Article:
Unique Unicorn Seal as part of some sort of container found at Gola Dhoro.
Ancient Indus Valley civilization seals
The wide variety of seals found at Mundigak, mainly stone but also some copper, have deep material and stylistic connections with Central Asia (see two bronze Mundigak seals), and, towards the south-east, with sites recently found in Iran from
This unicorn seal was also discovered during the late 1927-31 excavations at Mohenjo-daro. One theory holds that the bull actually has two horns, but that these have been stylized to one because of the complexity of depicting three dimensions.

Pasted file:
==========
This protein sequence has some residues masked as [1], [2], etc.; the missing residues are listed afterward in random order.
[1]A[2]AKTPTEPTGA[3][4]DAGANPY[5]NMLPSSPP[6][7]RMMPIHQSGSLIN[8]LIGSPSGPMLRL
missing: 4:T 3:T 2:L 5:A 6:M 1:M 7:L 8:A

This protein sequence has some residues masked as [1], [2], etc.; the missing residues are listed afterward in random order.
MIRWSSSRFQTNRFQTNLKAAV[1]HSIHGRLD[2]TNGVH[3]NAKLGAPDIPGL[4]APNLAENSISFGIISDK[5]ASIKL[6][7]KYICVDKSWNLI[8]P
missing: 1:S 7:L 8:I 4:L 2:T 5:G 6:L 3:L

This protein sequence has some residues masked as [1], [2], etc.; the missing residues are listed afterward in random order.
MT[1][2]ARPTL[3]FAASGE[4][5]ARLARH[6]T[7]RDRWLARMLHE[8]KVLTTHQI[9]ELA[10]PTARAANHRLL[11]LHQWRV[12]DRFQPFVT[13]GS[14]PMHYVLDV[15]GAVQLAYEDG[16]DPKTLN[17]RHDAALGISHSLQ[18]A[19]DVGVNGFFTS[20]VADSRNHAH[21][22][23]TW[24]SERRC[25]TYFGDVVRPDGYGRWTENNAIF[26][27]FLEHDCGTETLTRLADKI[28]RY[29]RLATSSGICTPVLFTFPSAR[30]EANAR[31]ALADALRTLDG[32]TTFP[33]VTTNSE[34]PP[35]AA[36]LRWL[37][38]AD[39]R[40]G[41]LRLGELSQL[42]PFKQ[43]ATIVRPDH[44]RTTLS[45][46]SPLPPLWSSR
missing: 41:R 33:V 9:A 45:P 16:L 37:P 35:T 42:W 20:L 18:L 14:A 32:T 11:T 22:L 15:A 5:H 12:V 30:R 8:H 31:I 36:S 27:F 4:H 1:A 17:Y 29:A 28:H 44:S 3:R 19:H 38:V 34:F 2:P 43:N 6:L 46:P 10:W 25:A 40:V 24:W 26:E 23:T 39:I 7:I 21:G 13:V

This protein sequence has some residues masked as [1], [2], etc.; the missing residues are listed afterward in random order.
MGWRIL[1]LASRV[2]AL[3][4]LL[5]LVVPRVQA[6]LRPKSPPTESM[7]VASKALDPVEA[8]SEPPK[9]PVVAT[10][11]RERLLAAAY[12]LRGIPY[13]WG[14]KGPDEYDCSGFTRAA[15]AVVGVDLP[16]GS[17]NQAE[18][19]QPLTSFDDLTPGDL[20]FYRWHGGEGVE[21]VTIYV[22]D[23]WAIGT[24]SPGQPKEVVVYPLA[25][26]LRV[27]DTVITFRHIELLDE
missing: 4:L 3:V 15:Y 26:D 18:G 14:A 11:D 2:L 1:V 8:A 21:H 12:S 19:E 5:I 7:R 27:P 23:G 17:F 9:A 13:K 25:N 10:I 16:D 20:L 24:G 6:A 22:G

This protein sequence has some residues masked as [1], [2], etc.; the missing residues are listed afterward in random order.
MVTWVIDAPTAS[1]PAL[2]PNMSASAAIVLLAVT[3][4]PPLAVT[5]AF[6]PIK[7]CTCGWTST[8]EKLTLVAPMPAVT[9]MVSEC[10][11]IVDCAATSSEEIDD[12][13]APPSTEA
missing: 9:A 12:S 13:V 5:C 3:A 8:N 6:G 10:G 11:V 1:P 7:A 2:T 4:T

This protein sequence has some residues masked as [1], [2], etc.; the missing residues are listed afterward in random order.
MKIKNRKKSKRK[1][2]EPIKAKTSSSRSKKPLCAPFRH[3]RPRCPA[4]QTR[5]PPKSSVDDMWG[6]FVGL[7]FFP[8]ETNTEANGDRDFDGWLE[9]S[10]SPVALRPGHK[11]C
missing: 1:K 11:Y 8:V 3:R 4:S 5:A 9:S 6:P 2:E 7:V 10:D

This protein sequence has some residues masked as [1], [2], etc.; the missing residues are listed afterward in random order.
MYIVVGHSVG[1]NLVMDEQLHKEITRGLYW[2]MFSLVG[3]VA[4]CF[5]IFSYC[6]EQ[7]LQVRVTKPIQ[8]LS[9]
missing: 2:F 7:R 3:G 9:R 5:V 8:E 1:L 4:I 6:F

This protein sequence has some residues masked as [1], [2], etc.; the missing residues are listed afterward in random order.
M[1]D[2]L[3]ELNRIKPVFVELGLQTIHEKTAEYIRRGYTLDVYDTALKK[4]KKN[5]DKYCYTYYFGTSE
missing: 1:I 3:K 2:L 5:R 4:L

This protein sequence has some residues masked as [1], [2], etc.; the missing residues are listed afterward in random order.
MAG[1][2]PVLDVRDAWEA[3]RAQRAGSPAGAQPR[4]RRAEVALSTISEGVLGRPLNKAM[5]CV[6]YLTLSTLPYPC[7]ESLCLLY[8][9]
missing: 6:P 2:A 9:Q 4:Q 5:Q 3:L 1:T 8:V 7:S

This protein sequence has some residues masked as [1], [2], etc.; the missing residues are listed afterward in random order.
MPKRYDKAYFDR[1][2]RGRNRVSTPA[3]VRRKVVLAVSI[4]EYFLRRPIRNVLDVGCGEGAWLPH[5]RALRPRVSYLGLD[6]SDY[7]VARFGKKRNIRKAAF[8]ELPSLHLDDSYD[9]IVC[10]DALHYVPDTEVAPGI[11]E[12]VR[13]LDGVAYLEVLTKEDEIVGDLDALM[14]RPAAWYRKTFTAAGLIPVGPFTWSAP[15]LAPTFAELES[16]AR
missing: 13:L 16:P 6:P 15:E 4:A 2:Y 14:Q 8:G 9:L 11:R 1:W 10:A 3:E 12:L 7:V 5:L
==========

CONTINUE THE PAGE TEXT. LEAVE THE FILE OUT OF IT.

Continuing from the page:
The unicorn always has this object in front of it. There are at least five theories about this object. Mackay and Marshall thought it was the feeding trough or "manger" still seen in Sindh today.
In addition to any commercial functions, the seal may also have designated a position of authority. The motif on the seal could also have been an amulet or charm. The seal itself was probably worn around the neck, with a chord passed through the boss
"Among the antiquities found here was a seal die (No. A 214), Plate IX, Photos. Nos. 2817 a-b. It is square in shape, along each, side and provided with a round projection on the reverse pierced with a hole for the string by which it was suspended.
Although the Indus Valley script is still undeciphered, there is some agreement among a number of leading scholars that it represents some sort of proto-Dravidian language common in South India today.